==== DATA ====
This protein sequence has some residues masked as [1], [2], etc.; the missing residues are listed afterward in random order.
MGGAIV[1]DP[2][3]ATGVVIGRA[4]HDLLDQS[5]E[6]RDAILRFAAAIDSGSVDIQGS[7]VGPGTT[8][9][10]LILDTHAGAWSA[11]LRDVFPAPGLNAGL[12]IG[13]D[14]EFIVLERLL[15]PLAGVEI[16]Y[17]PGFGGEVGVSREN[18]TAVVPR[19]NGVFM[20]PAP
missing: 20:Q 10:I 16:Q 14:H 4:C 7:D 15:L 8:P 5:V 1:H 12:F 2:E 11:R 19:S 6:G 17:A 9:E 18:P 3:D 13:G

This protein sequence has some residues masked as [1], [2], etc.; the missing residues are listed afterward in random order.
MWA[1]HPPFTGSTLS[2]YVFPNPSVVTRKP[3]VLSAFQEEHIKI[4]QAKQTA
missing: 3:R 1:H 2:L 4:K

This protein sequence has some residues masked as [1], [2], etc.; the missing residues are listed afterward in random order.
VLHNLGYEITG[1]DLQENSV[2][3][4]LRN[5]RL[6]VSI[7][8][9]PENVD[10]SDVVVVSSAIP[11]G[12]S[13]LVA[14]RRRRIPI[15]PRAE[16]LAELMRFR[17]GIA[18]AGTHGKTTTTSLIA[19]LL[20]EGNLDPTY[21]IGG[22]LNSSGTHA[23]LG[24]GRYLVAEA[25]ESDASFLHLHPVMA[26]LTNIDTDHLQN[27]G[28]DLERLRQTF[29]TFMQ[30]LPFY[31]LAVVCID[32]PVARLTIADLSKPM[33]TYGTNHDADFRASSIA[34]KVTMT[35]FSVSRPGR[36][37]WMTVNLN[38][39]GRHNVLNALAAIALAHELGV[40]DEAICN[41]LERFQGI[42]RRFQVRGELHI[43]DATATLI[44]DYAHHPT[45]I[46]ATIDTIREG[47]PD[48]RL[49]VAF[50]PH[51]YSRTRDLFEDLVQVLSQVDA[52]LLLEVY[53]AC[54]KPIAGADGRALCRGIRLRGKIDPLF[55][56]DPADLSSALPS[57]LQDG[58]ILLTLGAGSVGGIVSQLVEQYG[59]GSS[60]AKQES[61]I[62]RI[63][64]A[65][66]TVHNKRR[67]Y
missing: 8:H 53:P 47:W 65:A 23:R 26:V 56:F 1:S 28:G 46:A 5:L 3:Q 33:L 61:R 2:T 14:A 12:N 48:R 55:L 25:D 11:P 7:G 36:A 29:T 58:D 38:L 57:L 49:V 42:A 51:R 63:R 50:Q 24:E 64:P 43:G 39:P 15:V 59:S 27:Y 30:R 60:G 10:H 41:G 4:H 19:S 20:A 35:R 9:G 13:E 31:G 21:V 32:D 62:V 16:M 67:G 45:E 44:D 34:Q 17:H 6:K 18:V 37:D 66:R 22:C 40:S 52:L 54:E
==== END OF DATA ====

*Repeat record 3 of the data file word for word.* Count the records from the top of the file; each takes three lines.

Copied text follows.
This protein sequence has some residues masked as [1], [2], etc.; the missing residues are listed afterward in random order.
VLHNLGYEITG[1]DLQENSV[2][3][4]LRN[5]RL[6]VSI[7][8][9]PENVD[10]SDVVVVSSAIP[11]G[12]S[13]LVA[14]RRRRIPI[15]PRAE[16]LAELMRFR[17]GIA[18]AGTHGKTTTTSLIA[19]LL[20]EGNLDPTY[21]IGG[22]LNSSGTHA[23]LG[24]GRYLVAEA[25]ESDASFLHLHPVMA[26]LTNIDTDHLQN[27]G[28]DLERLRQTF[29]TFMQ[30]LPFY[31]LAVVCID[32]PVARLTIADLSKPM[33]TYGTNHDADFRASSIA[34]KVTMT[35]FSVSRPGR[36][37]WMTVNLN[38][39]GRHNVLNALAAIALAHELGV[40]DEAICN[41]LERFQGI[42]RRFQVRGELHI[43]DATATLI[44]DYAHHPT[45]I[46]ATIDTIREG[47]PD[48]RL[49]VAF[50]PH[51]YSRTRDLFEDLVQVLSQVDA[52]LLLEVY[53]AC[54]KPIAGADGRALCRGIRLRGKIDPLF[55][56]DPADLSSALPS[57]LQDG[58]ILLTLGAGSVGGIVSQLVEQYG[59]GSS[60]AKQES[61]I[62]RI[63][64]A[65][66]TVHNKRR[67]Y
missing: 8:H 53:P 47:W 65:A 23:R 26:V 56:F 1:S 28:G 46:A 5:L 3:Q 33:L 61:R 2:T 14:A 12:N 48:R 55:L 25:D 11:P 7:G 36:A 29:T 58:D 38:L 57:L 49:V 42:A 51:R 63:R 50:Q 24:E 64:P 43:G 39:P 15:V 59:S 27:Y 30:R 60:G 10:H 41:G 4:H 19:S 20:A 35:R 9:G 13:E 31:G 21:V 32:D 62:V 16:M 67:G 45:E 44:D 34:Q 17:H 6:K 18:V 37:D 66:R 22:C 40:S 52:L 54:E